Insurance Reforms in India

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Insurance Reforms in India: FDI Cap to relax to 49 Percent
15 September, 2009, Business News - No Comment
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The Indian Government is keen on getting the current Foreign Direct Investment (FDI) cap raised from 26% so as to enable foreign investors up their stakes in insuranceorganisations in India. While the Insurance Regulatory Authority of India (IRDA) has been holding the FDI cap steady at 26%, there have been lobbying from various stake holders in the insurance industry to increase the scope of FDI to 49% for the past few years now. Proposals to increase foreign companies’ stakes in Indian Insurance companies have been met with stiff resistance from the Left Wing parties who oppose a virtual “sell out” of Indian Insurance industry to foreign organisations. However, the move to increase FDI cap to 49% is widely expected in the industry, which has undergone major reforms over the past few years. While Life Insurance Corporation of India (LIC), the Public Sector Undertaking (PSU), held a monopoly over insurance products in India, the opening up of the sector to private players and to foreign investors gave rise to a flurry of activity in an industry that has enormous scopes for growth in an under-insured country. Multinational behemoths in Insurance have tied up with their Indian partners – Prudential has joined hands with ICICI, AIG has teamed up with TATA, Allianz with Bajaj, Sun with Birla – as they have been trying to gain market share. With almost 20 insurance companies in operation in India, Insurance premiums of private sectors rose from Rs 272.6 crores in 2001 – 02 to Rs 51,561.4 crores for the year 2007 – 08. LIC still holds the king’s share with 149,790 crores of premiums collected in 2007 – 08, almost three times the total premium charged by all private organisations put together. While rural insurance is an area that is yet to be exploited, a 10.3 percent service tax charged is considered detrimental to growth of the rural insurance market. Further, the Government’s Universal Health Insurance scheme exempts public sector organisations from service tax, which private players allege, rigs the playing field in favour or PSU’s. Industry leaders are also pressurising the government to waive the service tax that would facilitate growth of insurance in rural India. The current relaxation of FDI cap is expected to bring in over Rs 10,000 crores into India through increased foreign participation in the industry, with the passing of the Insurance Amendment Bill. While insurance reforms still have a long way to go as represented by private insurance players, the increase in FDI cap to 49% would be an important milestone that private insurance players are looking forward towards Event| Insurance Sector Reforms in India: Challenges and Opportunities|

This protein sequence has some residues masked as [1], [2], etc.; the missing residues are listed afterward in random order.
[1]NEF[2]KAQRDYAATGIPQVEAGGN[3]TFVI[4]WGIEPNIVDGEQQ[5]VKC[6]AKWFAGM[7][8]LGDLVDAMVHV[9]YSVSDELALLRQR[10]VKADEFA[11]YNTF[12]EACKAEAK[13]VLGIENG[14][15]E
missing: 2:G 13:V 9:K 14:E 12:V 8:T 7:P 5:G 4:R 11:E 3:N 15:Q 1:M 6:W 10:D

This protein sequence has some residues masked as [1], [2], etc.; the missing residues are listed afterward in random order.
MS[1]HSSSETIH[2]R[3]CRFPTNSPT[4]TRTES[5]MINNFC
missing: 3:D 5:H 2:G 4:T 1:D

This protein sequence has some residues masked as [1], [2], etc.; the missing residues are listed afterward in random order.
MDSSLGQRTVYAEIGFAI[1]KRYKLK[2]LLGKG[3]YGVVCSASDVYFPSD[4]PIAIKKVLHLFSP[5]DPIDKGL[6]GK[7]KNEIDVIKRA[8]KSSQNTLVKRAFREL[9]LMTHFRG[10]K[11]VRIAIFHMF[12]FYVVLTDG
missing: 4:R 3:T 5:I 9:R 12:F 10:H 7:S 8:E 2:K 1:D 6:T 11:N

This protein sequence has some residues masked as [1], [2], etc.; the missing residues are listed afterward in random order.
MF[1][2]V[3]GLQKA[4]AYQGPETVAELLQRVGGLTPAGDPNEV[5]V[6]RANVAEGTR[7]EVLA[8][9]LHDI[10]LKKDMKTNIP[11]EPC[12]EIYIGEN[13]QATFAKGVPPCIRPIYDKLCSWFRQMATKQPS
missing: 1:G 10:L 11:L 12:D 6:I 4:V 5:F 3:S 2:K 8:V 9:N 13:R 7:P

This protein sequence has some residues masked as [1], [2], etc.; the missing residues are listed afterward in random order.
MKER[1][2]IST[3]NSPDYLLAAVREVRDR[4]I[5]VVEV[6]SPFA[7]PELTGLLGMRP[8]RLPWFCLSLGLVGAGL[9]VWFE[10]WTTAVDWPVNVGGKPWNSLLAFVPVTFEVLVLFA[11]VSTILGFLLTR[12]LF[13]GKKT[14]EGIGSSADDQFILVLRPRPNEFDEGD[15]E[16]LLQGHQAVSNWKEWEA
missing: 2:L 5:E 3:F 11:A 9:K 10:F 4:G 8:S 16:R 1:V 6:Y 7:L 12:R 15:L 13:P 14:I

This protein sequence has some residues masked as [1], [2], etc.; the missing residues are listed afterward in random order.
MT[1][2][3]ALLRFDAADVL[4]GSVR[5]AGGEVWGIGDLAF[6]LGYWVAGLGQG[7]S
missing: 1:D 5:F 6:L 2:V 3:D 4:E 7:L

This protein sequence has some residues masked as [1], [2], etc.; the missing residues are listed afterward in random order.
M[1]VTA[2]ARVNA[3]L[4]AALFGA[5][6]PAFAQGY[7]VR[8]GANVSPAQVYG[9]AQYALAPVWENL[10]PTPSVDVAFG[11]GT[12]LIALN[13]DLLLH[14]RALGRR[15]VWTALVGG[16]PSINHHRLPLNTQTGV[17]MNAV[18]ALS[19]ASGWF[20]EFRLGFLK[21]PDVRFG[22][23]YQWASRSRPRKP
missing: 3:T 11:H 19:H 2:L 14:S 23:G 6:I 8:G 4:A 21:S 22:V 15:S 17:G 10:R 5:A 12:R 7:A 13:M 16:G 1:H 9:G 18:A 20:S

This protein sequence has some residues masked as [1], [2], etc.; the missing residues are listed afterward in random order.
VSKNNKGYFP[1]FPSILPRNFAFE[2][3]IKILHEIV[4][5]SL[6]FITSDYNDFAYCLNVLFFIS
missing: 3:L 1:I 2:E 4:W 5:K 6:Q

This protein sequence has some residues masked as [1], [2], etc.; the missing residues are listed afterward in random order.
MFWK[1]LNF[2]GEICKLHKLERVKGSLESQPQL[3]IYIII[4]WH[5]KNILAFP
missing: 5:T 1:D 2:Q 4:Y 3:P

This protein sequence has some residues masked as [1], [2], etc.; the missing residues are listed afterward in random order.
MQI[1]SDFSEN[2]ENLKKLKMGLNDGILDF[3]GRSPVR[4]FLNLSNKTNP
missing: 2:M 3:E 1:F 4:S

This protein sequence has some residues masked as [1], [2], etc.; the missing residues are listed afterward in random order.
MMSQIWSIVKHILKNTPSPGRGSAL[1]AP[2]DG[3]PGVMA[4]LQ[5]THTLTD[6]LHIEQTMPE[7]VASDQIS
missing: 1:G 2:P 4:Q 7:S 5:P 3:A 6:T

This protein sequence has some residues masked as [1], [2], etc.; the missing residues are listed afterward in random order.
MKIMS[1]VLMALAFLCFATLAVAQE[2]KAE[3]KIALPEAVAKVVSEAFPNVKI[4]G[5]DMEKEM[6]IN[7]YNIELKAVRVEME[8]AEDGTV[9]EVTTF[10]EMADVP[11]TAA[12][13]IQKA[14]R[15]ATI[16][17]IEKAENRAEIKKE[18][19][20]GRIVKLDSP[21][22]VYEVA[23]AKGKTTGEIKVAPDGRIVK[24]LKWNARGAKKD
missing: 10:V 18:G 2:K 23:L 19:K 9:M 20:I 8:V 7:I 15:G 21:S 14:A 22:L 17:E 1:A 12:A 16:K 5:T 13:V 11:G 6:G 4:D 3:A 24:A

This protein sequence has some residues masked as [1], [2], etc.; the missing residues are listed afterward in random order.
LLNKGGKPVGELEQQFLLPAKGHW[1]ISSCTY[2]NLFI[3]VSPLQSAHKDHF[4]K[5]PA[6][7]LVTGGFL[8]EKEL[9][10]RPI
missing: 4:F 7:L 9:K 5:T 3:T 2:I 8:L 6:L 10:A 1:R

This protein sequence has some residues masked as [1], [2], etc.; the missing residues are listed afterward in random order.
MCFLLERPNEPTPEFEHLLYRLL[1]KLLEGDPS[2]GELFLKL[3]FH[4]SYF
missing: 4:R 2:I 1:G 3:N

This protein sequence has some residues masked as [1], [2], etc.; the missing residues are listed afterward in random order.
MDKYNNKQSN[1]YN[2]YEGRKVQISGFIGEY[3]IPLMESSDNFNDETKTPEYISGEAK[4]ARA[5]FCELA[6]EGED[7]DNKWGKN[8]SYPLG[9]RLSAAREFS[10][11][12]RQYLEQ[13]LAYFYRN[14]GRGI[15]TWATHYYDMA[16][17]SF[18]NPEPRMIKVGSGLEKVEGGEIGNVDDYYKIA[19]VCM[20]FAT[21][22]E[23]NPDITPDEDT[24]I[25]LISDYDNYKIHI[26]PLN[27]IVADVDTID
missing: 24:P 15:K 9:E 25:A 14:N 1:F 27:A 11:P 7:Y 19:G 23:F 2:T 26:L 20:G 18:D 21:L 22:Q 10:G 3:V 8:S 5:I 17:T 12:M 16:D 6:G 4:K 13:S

Begins| August 18, 2006|
| Ends| August 19, 2006|
| Papers| July 15, 2006|
| Ab.| Insurance Reforms|
Country| India|
| State| Andhra Pradesh|
| City| Hyderabad|
| | .|
Category| Business: Banking|
| Category 2| Education: Higher_Education|
| Category 3| Business: Insurance|
| Exhibits| |
Organization| |
| Contact| Dr.D.Chennappa Seminar Director Department of Commerce Nizam College- Hyderabad, AP|
Venue| Seminar Hall|
Description| Insurance in India started without any regulations in the nineteenth century. It was a typical story of a colonial era: a few British insurance companies dominating the market serving mostly large urban centers. After the independence, the Life Insurance Company was nationalized in 1956, and then the general insurance business was nationalized in 1972. Only in 1999 private insurance companies were allowed back into the business of insurance with a maximum of 26 per cent of foreign holding (World Bank Economic Review 2000). The entry of the State Bank of India with its proposal of bank assurance...
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